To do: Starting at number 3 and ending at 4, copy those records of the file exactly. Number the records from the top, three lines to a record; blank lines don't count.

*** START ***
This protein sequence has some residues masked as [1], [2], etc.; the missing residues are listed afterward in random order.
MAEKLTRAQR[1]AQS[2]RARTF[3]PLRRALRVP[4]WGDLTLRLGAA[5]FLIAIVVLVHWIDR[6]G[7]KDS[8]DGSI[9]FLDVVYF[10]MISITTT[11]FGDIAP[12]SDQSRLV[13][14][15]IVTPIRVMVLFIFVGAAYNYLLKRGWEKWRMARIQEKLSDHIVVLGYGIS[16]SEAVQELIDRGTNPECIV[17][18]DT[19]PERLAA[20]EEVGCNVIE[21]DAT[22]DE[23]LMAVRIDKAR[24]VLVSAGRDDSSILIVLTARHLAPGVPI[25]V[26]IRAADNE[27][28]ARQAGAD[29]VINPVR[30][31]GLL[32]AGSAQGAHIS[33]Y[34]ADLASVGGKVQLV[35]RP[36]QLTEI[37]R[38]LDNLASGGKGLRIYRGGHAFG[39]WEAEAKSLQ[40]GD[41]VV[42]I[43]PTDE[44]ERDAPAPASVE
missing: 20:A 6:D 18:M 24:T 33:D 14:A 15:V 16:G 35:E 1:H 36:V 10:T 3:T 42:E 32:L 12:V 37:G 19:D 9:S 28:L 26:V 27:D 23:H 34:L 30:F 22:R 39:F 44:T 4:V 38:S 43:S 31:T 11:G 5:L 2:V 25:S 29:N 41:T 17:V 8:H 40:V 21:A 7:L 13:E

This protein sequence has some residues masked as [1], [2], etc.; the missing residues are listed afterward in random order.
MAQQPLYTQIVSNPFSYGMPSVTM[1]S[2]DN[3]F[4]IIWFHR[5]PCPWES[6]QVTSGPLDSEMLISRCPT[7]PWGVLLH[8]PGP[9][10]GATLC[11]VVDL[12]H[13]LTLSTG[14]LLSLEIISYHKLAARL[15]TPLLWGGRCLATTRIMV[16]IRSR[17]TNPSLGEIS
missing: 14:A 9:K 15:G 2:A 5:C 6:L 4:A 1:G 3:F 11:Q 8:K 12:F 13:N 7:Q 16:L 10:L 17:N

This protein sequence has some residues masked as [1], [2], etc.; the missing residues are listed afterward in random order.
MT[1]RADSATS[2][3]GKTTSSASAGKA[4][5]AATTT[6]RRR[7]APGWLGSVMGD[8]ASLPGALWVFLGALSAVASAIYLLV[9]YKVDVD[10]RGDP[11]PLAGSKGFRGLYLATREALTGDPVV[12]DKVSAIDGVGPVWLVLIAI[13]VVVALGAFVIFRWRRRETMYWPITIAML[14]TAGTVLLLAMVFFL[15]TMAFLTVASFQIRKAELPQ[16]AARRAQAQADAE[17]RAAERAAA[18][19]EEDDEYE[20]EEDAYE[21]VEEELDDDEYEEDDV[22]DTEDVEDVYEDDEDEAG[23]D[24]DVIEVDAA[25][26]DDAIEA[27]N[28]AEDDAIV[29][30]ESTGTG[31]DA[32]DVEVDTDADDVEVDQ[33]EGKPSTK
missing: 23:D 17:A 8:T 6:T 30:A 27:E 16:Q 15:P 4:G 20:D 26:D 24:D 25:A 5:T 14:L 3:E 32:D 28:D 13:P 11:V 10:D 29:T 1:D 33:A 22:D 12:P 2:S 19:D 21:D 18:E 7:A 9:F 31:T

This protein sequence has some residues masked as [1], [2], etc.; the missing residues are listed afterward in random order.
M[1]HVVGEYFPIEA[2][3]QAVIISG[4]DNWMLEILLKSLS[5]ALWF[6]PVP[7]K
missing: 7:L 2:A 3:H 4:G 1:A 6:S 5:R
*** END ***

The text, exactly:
This protein sequence has some residues masked as [1], [2], etc.; the missing residues are listed afterward in random order.
MT[1]RADSATS[2][3]GKTTSSASAGKA[4][5]AATTT[6]RRR[7]APGWLGSVMGD[8]ASLPGALWVFLGALSAVASAIYLLV[9]YKVDVD[10]RGDP[11]PLAGSKGFRGLYLATREALTGDPVV[12]DKVSAIDGVGPVWLVLIAI[13]VVVALGAFVIFRWRRRETMYWPITIAML[14]TAGTVLLLAMVFFL[15]TMAFLTVASFQIRKAELPQ[16]AARRAQAQADAE[17]RAAERAAA[18][19]EEDDEYE[20]EEDAYE[21]VEEELDDDEYEEDDV[22]DTEDVEDVYEDDEDEAG[23]D[24]DVIEVDAA[25][26]DDAIEA[27]N[28]AEDDAIV[29][30]ESTGTG[31]DA[32]DVEVDTDADDVEVDQ[33]EGKPSTK
missing: 23:D 17:A 8:T 6:T 30:A 27:E 16:Q 15:P 4:G 20:D 26:D 24:D 25:A 5:T 14:L 3:E 32:D 28:D 13:P 11:V 10:D 29:T 1:D 33:A 22:D 12:P 2:S 19:D 21:D 18:E 7:A 9:F 31:T

This protein sequence has some residues masked as [1], [2], etc.; the missing residues are listed afterward in random order.
M[1]HVVGEYFPIEA[2][3]QAVIISG[4]DNWMLEILLKSLS[5]ALWF[6]PVP[7]K
missing: 7:L 2:A 3:H 4:G 1:A 6:S 5:R